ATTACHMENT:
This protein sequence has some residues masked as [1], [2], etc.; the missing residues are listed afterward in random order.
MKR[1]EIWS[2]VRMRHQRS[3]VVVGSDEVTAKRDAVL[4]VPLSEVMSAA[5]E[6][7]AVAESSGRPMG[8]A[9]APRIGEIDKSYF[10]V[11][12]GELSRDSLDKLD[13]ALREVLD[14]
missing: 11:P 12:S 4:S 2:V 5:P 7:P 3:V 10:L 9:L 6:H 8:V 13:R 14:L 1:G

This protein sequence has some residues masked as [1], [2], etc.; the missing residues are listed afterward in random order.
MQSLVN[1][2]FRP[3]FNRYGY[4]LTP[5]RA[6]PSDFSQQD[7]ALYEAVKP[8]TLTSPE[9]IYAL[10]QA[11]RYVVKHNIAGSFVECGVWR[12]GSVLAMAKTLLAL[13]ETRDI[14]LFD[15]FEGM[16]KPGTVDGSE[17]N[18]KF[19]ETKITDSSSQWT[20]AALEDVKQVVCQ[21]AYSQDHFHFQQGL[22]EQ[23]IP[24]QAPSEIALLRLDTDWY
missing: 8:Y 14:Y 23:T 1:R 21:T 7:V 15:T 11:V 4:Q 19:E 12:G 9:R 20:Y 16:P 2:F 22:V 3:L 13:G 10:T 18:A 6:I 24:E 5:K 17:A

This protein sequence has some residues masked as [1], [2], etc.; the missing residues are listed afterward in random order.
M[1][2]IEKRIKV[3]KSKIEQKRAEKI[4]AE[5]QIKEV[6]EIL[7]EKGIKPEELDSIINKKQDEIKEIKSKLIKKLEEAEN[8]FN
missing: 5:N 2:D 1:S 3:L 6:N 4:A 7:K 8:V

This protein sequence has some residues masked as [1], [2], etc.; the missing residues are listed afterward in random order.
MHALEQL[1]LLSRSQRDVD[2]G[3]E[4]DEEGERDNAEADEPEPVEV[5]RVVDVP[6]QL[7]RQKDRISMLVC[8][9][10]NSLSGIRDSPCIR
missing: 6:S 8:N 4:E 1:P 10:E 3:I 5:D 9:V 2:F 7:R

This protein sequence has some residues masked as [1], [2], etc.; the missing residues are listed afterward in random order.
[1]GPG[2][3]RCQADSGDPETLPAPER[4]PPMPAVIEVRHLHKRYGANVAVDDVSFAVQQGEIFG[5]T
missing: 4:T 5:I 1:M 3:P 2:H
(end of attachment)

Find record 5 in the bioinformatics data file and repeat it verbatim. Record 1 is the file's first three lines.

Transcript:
This protein sequence has some residues masked as [1], [2], etc.; the missing residues are listed afterward in random order.
[1]GPG[2][3]RCQADSGDPETLPAPER[4]PPMPAVIEVRHLHKRYGANVAVDDVSFAVQQGEIFG[5]T
missing: 4:T 5:I 1:M 3:P 2:H